LES CAYES, Haiti — Just over six weeks ago, I found myself sipping my morning coffee and wondering aloud what in the world I might write about in my column for the next day.
“How about the treasure ship guy?” my wife, bless her, suggested.
To be honest, I balked at first.
I’d heard that Greg Brooks of Gorham, owner of Sub Sea Research, wanted to take his 220-foot underwater salvage ship Sea Hunter, fill it with donated relief supplies and sail for his beloved Haiti.
But would he really do it?
Should he really do it?
Could he really do it?
“What the heck,” I finally thought. “I’ll give the guy a call.”
An hour later I sat in Brooks’ living room, notebook in hand, listening while he laid out his anything-but-conventional humanitarian brainstorm.
An hour after that, I closed my notebook, shook Brooks’ hand and asked if he had room for a curious journalist.
“We could do that,” he replied, that now familiar twinkle in his eye. “Do you mind tight quarters?”
And so it began.
Much has been said and written about the Sea Hunter saga since the ship threw off its dock lines in Portland Harbor on Jan. 31 and embarked on a journey that sounded so simple — only it wasn’t.
First came the three storms that rocked and rolled the ship and its crew all the way down the East Coast. The first leg to Miami, where 10 containers full of additional supplies waited to be put aboard, was supposed to last four days. It took 11.
Next came Coast Guard Station Miami Beach and the “hold order” it placed on the Sea Hunter because of safety and licensing concerns.
The two-day layover became a 12-day nightmare. It ended only after Shipmaster Kevin Garthwaite of Wells came to the rescue with his 1,600-ton master’s license, volunteering to shepherd the Sea Hunter all the way to Haiti and then back to New England.
Finally, there was the Haitian government — a maze of inefficiency, miscommunication and what at times looked to these eyes like outright corruption.
Once again, what should have taken hours stretched into days — 12 as of today, to be exact.
Yet against all these obstacles, the Sea Hunter today is in the final stages of offloading almost all of its cargo. Alas, the 37-foot mobile medical unit must return to Maine for want of a deep-water dock or barge to take it ashore.
Even the 10 shipping containers, now empty, made it to the dock in Les Cayes over the weekend.
Credit for that goes to the expert operation of the Sea Hunter’s crane by Chief Engineer Brian Ryder and the fearlessness of the Haitian workers, who took the 20-foot containers onto their not-much-longer wooden boats and made it ashore through 25-knot winds and whitecap-filled seas.
The coveted containers will be converted into buildings at Hope Village, the orphanage and community assistance program founded by the Rev. Marc Boisvert, who grew up in Lewiston.
(A bit of housekeeping: In Sunday’s story on “Father Marc,” I misidentified the nonprofit organization in the United States that oversees Hope Village.
It’s called Free the Kids and, for those who have written asking how to donate, its Web site is www.freethekids.org.)
So now, as the last of the food, clothing, medical supplies and other donated goods finally come up from the Sea Hunter’s cargo holds, what should we make of this stranger-than-fiction epic?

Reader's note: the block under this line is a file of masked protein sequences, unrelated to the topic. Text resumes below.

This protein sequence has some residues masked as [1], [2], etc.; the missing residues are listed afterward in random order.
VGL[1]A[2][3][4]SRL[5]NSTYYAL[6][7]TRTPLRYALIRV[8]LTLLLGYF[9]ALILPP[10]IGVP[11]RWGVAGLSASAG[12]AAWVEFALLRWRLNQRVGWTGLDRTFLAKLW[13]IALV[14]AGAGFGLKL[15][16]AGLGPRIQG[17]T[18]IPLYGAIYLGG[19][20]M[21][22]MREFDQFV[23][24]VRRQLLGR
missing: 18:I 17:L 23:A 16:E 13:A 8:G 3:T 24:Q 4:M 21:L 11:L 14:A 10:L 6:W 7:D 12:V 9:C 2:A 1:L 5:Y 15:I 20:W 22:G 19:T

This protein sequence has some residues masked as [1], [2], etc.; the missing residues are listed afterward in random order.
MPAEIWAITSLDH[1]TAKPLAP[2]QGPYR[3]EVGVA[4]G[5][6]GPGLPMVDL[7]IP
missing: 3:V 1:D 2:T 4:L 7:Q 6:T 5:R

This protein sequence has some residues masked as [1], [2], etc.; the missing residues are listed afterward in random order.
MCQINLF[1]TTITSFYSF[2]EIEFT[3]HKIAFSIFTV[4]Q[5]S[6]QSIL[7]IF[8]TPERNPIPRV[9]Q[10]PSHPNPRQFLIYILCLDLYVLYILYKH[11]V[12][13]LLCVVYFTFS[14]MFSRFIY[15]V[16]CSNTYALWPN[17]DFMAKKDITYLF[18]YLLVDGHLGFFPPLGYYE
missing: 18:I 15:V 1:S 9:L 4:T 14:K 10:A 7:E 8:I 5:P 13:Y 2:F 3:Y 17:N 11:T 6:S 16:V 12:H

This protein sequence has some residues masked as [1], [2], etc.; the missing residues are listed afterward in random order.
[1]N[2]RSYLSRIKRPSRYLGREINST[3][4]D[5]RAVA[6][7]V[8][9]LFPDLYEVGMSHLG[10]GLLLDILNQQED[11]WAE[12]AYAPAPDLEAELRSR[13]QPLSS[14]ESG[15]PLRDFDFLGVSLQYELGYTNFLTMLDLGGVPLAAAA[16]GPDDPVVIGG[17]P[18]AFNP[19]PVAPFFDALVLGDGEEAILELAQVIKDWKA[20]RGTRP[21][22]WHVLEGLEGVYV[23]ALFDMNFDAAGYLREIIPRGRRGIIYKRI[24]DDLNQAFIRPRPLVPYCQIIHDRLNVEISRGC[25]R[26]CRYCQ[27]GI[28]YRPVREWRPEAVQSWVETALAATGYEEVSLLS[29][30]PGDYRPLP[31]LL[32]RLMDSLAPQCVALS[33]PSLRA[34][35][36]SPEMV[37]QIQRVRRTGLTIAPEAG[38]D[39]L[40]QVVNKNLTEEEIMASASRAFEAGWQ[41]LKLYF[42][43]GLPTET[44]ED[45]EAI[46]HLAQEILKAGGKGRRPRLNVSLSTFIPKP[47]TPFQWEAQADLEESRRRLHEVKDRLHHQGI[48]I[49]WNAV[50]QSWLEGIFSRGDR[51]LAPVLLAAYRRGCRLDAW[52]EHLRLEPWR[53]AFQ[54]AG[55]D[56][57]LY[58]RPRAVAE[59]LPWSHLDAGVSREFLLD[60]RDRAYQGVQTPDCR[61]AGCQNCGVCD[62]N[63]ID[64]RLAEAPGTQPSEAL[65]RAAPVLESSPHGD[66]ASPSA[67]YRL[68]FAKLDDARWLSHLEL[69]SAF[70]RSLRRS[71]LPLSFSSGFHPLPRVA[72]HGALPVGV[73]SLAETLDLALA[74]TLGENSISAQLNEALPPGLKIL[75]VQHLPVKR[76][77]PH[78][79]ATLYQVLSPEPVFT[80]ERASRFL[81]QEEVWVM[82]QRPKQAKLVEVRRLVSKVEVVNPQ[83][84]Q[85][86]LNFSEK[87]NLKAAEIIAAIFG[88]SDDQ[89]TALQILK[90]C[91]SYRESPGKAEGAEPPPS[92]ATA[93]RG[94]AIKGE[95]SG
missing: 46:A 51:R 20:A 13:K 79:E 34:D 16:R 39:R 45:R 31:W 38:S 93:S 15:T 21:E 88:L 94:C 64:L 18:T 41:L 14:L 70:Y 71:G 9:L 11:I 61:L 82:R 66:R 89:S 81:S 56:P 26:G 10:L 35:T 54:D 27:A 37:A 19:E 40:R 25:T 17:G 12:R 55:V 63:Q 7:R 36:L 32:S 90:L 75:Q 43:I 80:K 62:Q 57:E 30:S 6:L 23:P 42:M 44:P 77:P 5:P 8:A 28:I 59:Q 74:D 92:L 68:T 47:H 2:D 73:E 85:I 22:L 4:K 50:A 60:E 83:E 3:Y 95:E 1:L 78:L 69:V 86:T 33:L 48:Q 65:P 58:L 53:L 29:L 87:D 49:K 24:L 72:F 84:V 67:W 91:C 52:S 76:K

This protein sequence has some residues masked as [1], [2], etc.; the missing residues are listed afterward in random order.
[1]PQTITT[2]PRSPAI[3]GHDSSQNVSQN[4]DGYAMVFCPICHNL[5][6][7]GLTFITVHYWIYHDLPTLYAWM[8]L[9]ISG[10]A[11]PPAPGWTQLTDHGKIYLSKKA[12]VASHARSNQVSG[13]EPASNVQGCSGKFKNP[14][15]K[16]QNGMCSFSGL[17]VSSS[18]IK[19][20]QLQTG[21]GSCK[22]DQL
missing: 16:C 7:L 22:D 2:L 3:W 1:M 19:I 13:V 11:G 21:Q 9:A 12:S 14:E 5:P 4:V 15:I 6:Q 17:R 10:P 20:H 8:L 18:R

For starters, it was by no means perfect.
Brooks thought his ship, documented as a recreational vessel rather than a commercial one, was sailing within the law. Now the whole world knows it wasn’t.
What’s more, logistics that appeared to be worked out far in advance turned out to be a mirage.
In retrospect, it’s hard to imagine how anyone could have headed off the senseless obstacles thrown up by Haiti’s local and national bureaucrats.
That said, when people ask me to sum up the Sea Hunter’s saga, I will refer them to Chris Bales of Buxton.
Like countless other Mainers, Bales headed down to the dock in Portland back in late January and donated a large, heavy greenhouse tarp to the cause.
Mr. Bales, I’m happy to report that Saturday afternoon, Sea Hunter volunteer Dan Kidd of Limington led me over to a pile on the dock in Les Cayes and pointed.
“See that?” said Dan, 61. “That’s my friend Chris Bales’ tarp! I can’t wait to tell him it made it!”
In the months and years ahead, I’ll also tell people that only two words can encapsulate what this dogged group of 11 people somehow managed to accomplish.
One is “dedication.”
The other is “persistence.”
I will long remember deckhand Alex Bezkorovainy, 41, of Framingham, Mass., spending hour after backbreaking hour sun-drying clothes that got soaked in the storms.
Bezkorovainy said he did it because “a lot of people, even little kids, got all their stuff together and put in the time and sweat and cared enough to bring it down and entrust it to us. When they did that, it became our responsibility.”
I’ll remember Kidd, the 61-year-old inventor and budding small-business owner who helped load the ship in Portland and never left.
I’ve lost count of how many times Kidd defused a difficult moment with his off-the-wall humor and his never-say-die optimism.
“To be honest,” he told me during a quiet moment, “I was a little worried at first about how I might fit in around here.”
He needn’t have worried. The trip wouldn’t have been the same without him.